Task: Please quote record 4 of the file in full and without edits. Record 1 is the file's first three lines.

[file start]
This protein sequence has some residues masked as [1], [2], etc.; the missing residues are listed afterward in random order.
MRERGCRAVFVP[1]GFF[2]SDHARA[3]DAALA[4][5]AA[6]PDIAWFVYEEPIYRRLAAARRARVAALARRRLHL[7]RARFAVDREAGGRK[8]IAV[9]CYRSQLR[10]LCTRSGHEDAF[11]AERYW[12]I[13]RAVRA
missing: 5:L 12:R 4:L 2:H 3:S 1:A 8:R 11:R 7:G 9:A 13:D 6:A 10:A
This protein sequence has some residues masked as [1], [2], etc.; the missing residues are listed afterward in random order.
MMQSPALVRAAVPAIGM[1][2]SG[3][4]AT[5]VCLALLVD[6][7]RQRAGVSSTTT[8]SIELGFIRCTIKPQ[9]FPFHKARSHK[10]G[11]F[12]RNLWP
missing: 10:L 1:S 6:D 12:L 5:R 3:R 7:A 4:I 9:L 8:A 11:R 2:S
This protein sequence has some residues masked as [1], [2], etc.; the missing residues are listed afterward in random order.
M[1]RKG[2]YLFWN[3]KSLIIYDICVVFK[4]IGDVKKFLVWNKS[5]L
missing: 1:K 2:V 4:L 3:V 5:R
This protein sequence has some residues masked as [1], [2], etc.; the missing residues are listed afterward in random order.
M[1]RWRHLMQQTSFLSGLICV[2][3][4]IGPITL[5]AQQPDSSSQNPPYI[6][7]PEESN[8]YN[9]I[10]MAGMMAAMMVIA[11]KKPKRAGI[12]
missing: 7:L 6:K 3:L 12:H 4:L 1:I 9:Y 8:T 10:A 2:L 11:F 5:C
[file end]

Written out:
This protein sequence has some residues masked as [1], [2], etc.; the missing residues are listed afterward in random order.
M[1]RWRHLMQQTSFLSGLICV[2][3][4]IGPITL[5]AQQPDSSSQNPPYI[6][7]PEESN[8]YN[9]I[10]MAGMMAAMMVIA[11]KKPKRAGI[12]
missing: 7:L 6:K 3:L 12:H 4:L 1:I 9:Y 8:T 10:A 2:L 11:F 5:C